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4 Reasons You Need to Watch Tig Notaro's One Mississippi on Amazon

4 Reasons You Need to Watch Tig Notaro's 'One Mississippi' on Amazon

4 Reasons You Need to Watch Tig Notaro's 'One Mississippi' on Amazon

It just might be the saddest comedy you’ve ever seen.


One Mississippi, the semi-autobiographical Amazon series starring Tig Notaro, follows a fictionalized version of the comedian's life during one very bad year. Those familiar with Notaro’s 2012 stand-up set Live—a candid retelling of being diagnosed with breast cancer, a life-threatening battle with C. diff and pneumonia, the death of her mother in a freak accident, and a breakup with her long-term girlfriend—will recognize the events that unfold in the six-episode half-hour tragicomedy. With the same dry humor she uses in her stand-up, Notaro explores the sometimes crushing, but often mundane process of grieving. Here are four reasons you should spend your weekend watching One Mississippi on Amazon.

1) Bill is brilliant.

We first see Bill (John Rothman), Tig’s impassive, blunt stepfather, when he comes to pick her up at the airport. "How’s Mom?" Tig asks. "She’s on life support. We’re going to take her off life support. That’s why you’re here," he answers stoically. Bill’s curt, quiet interactions with Tig and her brother Remy make him one of the funniest characters in the series. His halting attempts to connect with his adult stepchildren and slowly revealed backstory also make him the one of the most compelling.

2) It’s refreshingly raw.

One Mississippi deals with just about every terrible thing that could happen to someone. Tig’s mother dies. She’s dealing with chronic illness and is struggling to adjust to her body post-mastectomy. Her long-term relationship with her girlfriend ends. Returning home brings up memories of childhood sexual abuse. Her brother has been in the same rut since high school. Her stepfather is more comfortable expressing grief over a lost cat than her mother’s death. But all of this is shown through quiet moments. There’s no dramatic score. Tears are rare. The family goes on because they have to go on, and in the case of Tig and Remy, they often cope with comedy.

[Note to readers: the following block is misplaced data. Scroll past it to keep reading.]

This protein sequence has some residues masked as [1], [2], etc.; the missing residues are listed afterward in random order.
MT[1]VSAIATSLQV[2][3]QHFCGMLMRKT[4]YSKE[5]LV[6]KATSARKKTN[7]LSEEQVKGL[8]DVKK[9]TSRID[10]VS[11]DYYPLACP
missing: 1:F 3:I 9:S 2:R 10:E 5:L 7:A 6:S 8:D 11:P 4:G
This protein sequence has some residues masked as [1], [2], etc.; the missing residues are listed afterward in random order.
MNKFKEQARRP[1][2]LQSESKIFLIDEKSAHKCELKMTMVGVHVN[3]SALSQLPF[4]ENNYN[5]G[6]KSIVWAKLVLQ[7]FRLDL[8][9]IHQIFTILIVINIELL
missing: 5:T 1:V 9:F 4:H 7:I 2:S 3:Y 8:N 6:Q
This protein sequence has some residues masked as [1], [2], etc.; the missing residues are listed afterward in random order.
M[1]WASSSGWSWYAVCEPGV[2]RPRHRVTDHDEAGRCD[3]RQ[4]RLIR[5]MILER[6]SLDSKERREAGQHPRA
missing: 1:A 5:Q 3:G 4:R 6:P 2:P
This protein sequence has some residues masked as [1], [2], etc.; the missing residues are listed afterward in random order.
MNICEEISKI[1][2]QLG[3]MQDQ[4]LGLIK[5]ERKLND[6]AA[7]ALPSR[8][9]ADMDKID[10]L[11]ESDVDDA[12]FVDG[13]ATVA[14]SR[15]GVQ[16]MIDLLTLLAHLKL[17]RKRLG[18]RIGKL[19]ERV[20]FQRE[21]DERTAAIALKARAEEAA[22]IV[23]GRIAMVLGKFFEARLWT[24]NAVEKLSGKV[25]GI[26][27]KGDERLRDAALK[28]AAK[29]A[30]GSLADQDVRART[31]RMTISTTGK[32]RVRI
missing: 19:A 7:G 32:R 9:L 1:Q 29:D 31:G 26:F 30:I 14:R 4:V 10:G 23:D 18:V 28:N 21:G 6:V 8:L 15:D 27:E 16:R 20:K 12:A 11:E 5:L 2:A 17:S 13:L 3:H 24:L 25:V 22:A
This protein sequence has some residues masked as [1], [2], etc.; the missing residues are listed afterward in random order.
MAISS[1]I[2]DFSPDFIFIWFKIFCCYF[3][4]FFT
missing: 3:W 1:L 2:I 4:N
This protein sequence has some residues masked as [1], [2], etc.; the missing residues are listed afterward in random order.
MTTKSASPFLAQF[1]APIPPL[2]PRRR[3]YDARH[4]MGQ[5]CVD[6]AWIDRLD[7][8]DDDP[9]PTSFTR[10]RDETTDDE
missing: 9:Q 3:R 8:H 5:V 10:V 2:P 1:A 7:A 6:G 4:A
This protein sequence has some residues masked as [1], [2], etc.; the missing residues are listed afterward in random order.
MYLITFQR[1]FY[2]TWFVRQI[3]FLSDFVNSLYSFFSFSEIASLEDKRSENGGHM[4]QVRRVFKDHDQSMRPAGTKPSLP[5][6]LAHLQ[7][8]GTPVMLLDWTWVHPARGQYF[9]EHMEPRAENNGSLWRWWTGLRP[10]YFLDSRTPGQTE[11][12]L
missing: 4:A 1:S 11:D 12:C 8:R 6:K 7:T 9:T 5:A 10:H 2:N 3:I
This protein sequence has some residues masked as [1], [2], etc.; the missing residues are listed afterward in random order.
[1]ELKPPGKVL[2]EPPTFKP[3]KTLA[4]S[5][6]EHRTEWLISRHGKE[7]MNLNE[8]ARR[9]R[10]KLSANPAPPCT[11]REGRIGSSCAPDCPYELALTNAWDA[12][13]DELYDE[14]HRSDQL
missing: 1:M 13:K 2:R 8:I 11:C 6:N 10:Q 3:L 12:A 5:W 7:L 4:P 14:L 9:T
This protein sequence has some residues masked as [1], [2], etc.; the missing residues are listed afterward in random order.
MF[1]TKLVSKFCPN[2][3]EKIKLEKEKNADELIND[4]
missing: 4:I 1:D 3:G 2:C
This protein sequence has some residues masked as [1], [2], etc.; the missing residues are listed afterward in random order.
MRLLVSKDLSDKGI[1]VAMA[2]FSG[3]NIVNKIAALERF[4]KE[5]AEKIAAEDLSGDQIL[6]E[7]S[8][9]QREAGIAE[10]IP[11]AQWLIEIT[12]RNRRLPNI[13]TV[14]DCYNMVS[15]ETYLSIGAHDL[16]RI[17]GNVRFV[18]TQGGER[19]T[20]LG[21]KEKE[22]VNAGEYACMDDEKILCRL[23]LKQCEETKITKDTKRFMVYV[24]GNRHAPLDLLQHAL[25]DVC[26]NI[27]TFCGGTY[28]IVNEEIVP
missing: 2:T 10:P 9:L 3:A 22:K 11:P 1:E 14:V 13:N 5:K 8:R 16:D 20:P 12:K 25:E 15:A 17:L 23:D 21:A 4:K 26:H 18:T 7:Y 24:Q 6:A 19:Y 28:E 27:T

3) The supporting cast is fantastic.

John Rothman might steal the show as Bill, but the supporting cast as a whole deserves a shout out. Noah Harpster plays Tig’s brother Remy, a former high school jock in a rut who insists everything is fine when clearly everything is definitely not fine. Casey Wilson plays Tig’s clueless, self-involved, but well-meaning girlfriend Brooke, who has an L.A. New Age cure for all of Tig’s ailments. Rya Kihlstedt is magnetic as Tig’s mother, Caroline, and makes you wish every flashback or specter-like appearance would last just a little longer so you could see more of her on screen. Notaro’s fans will also recognize her wife Stephanie Allynne as radio producer Kate, who serves as a confident foil to Tig’s ongoing existential crisis.

4) Glimpses inside Tig’s head never feel forced.

I should reveal a personal bias here: I am not a fan of flashbacks. Any time the screen is sepia toned and characters are suddenly wearing a bad wig, I tune out. One Mississippi is one of the few exceptions to that rule. Flashbacks are used sparingly, and sometimes briefly flash before Tig’s eyes without interrupting the scene. The show also makes use of surreal glimpses into what Tig is thinking. When her mother is taken off life support, she asks the nurse if she’s supposed to leave, and pictures herself wheeling her mother’s hospital bed out the door with a crowd of enthusiastic doctors waving goodbye before snapping back to reality. In a show filled with characters who rarely express how they’re feeling, these devices only deepen the audience’s emotional connection to the characters.

Watch the trailer below, or stream all six episodes on Amazon.

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